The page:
Parents' Experiences of Expanded Newborn Screening Evaluations

University of Rochester, School of Nursing, 601 Elmwood Ave, Box SON, Rochester, NY 14642, USA.
PEDIATRICS (Impact Factor: 5.3). 06/2011; 128(1):53-61. DOI: 10.1542/peds.2010-3413
Source: PubMed

ABSTRACT Abnormal results of newborn screening for common metabolic diseases are known to create substantial distress for parents. We explored parents' perceptions during diagnostic evaluations for newer disorders that are less well understood.
Thirty families completed 48 open-ended interviews before and/or after parents received confirmatory test results for their infants. Qualitative content analysis was used to analyze the data.
Parents were shocked by the notification of the abnormal test result. Their urgent and often frustrating searches for information dominated the early phase of the screening process. Treatment center personnel were mainly informative and reassuring, but waiting for results exacerbated parents' distress. Equivocal results from diagnostic testing created uncertainties for parents regarding their infants' long-term health. After counseling, some parents reported inaccurate ideas about the disorders despite exposure to large amounts of information. Regardless of the challenges and anxieties of the evaluation, nearly every parent thought newborn screening was an important program for infant health.
The evaluation of a newborn for an abnormal screening result was highly stressful for parents. To help reduce parents' distress, improvements in communications and clinical services are needed. Recommendations of useful Internet sites and discussions of this information may benefit parents. Tailoring counseling to meet the needs of culturally and educationally diverse families is needed. Families and infants with equivocal results are a new group of patients who merit comprehensive clinical follow-up.

  • [Show abstract] [Hide abstract]
    ABSTRACT: Congenital hypothyroidism (CH) is the most common endocrine disorder found in neonates (Grüters, A., Krude, H., (2011). Detection and treatment of congenital hypothyroidism. Nature Reviews. Endocrinology. Advance online publication. doi: 10.1038/nrendo). It is usually detected on the newborn screen and is a mandatory test in all states (Ball, J.W., & Bindler, R.C.,(2008). Pediatric Nursing Caring for Children. New Jersey: Pearson Prentice Hall.). If left untreated CH results in developmental delay, mental retardation and poor growth. Infants who are diagnosed in the first three months have the best prognosis for optimal mental development (Ball, J.W., & Bindler, R.C.,(2008). Pediatric Nursing Caring for Children. New Jersey: Pearson Prentice Hall.). Diagnostic testing and management, advantages and disadvantages, cost, test characteristics including sensitivity and specificity, interfering factors, ethical and legal considerations and a case study with continuing education questions are included.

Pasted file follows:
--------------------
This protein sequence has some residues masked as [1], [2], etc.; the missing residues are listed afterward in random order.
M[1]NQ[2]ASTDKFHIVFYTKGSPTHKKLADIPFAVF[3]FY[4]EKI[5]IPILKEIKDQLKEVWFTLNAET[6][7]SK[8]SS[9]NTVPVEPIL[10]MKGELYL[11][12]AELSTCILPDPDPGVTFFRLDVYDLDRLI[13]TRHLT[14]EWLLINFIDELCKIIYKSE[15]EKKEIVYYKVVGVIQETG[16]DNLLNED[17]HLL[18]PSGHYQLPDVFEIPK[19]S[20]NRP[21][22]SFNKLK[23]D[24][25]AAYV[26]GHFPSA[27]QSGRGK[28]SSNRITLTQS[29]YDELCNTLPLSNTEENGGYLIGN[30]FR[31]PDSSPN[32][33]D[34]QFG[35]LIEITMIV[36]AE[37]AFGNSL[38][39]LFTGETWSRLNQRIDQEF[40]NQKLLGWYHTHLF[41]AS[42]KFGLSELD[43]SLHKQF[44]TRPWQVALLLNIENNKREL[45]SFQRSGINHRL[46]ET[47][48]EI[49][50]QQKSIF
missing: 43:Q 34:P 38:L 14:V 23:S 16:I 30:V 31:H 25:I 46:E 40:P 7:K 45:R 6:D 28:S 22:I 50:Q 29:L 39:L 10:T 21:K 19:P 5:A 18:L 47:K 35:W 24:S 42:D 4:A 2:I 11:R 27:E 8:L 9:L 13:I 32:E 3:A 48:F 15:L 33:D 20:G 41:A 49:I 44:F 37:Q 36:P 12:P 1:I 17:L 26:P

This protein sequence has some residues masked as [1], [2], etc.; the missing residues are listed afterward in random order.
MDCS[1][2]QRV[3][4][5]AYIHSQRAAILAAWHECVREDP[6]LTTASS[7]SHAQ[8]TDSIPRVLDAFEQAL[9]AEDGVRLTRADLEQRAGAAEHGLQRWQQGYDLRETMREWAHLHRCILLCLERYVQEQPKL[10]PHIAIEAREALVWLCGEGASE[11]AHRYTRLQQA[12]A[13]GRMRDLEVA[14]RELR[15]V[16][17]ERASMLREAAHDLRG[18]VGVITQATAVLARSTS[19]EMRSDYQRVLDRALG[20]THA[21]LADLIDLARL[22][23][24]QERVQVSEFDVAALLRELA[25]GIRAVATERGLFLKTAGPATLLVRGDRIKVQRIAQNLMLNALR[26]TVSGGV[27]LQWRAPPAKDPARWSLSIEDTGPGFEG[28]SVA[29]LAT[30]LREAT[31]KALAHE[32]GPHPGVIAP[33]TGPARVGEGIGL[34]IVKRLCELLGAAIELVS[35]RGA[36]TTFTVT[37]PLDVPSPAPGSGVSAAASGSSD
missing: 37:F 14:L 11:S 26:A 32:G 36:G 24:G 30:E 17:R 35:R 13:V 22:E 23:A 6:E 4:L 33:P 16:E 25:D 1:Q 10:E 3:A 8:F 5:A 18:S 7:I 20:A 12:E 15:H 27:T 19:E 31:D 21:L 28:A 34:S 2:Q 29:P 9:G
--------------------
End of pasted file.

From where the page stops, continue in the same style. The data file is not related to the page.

Journal of pediatric nursing 06/2013; 28(6). DOI:10.1016/j.pedn.2013.03.009 · 0.92 Impact Factor
  • Source
    [Show abstract] [Hide abstract]
    ABSTRACT: [LINK TO FULL PAPER:] In this article we review the literature regarding the public understanding of the potential benefits and burdens of expanded newborn bloodspot screening. We draw attention to broadened notions of benefit that go beyond early identification of asymptomatic individuals and resultant intervention to reduce morbidity or mortality, and include benefits gained by families through knowledge that may facilitate life choices, as well as gains generated by avoiding diagnostic delays. We also reflect on burdens such as increasing false-positive results and parental anxiety, together with risks of overdiagnosis when the natural history of a condition is poorly understood. We conclude that these expanded notions of benefit and burden bring with them implications for parental consent and confidentiality in the context of secondary use of residual bloodspots. Balancing benefits and burdens will be even more pertinent given technological advances that may permit whole exome or genome sequencing within newborn screening programs.
    Personalized Medicine 08/2014; 11(6):593-607. DOI:10.2217/pme.14.46 · 1.13 Impact Factor
  • [Show abstract] [Hide abstract]
    ABSTRACT: Advanced biomedical and genetic technologies are transforming newborn screening (NBS) programs. Nurses who work with families across perinatal care settings require knowledge of the policies that guide NBS practices and the controversies posed by the rapid application of genetic research to NBS. We provide an overview of NBS, outline challenges generated by expansion of NBS programs, and discuss implications for the nurses, nurse practitioners, and midwives in clinical practice, education, and research.
    Journal of Obstetric Gynecologic & Neonatal Nursing 10/2013; 42(6). DOI:10.1111/1552-6909.12252 · 1.20 Impact Factor